Glenohumeral ligaments

Last revised by Henry Knipe on 19 Jan 2024

There are three glenohumeral ligaments (GHL), which are thickenings of the glenohumeral joint capsule and are important passive stabilizers of the joint. 

  • runs from the superior aspect of the glenoid and coracoid process to the superior part of the lesser tuberosity of the humerus at the medial edge of the intertubercular fossa

  • initially anterior then anteroinferior to the long head of the biceps tendon; stabilizes the biceps brachii tendon 3

  • runs from the anterosuperior glenoid, arising just inferior to the superior GHL, to the anterior proximal humerus below the superior GHL attachment at the base of the lesser tuberosity 6

  • sometimes referred to as the inferior glenohumeral ligament complex 4

  • runs from the inferior two-thirds of the glenoid labrum and/or neck to the inferior aspect of the anatomical humeral neck

  • composed of three parts

    • anterior band

    • posterior band

    • axillary pouch: laxity between anterior and posterior bands

  • most important of the three GHLs as it prevents dislocation at the extreme range of motion and is the main stabilizer of the abducted shoulder 1,4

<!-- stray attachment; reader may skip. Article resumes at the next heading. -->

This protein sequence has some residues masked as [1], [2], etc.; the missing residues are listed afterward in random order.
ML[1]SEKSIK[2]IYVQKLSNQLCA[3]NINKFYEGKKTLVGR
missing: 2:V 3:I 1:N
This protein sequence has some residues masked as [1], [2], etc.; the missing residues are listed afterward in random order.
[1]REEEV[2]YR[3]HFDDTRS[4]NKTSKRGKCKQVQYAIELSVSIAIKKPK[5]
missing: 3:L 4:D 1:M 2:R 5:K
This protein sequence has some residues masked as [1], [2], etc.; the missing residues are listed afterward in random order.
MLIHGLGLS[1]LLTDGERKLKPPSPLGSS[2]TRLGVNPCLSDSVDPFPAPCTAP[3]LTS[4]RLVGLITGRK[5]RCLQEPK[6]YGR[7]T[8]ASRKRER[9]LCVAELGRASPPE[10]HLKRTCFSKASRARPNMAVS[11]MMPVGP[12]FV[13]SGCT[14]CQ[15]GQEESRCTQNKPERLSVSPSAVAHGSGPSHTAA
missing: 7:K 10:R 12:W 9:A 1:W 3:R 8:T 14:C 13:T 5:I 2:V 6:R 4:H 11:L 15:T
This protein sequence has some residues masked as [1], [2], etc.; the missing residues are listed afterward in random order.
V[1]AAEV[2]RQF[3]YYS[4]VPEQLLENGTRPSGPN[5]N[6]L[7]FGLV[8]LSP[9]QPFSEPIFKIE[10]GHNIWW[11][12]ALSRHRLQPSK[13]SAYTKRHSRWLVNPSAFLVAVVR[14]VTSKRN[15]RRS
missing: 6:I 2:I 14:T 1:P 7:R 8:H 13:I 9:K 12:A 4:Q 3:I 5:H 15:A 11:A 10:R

• also referred to as fasciculus obliquus 5

  • runs from the infraglenoid tubercle and triceps tendon to the lesser tubercle of the humerus where it shares an insertion with the subscapularis tendon

  • not well-known, but consistently demonstrated on both anatomic dissection and MR arthrography 5

  • superior GHL is almost always present (97% ref) but has a variable origin

    • arises with biceps brachii tendon 7

    • arises with middle GHL 7

    • may be thickened in the setting of an absent/hypoplastic middle GHL 7

    • may be absent in the setting of a Buford complex 8

  • middle GHL is variable in size and appearance 1 and absent in 30% 3 

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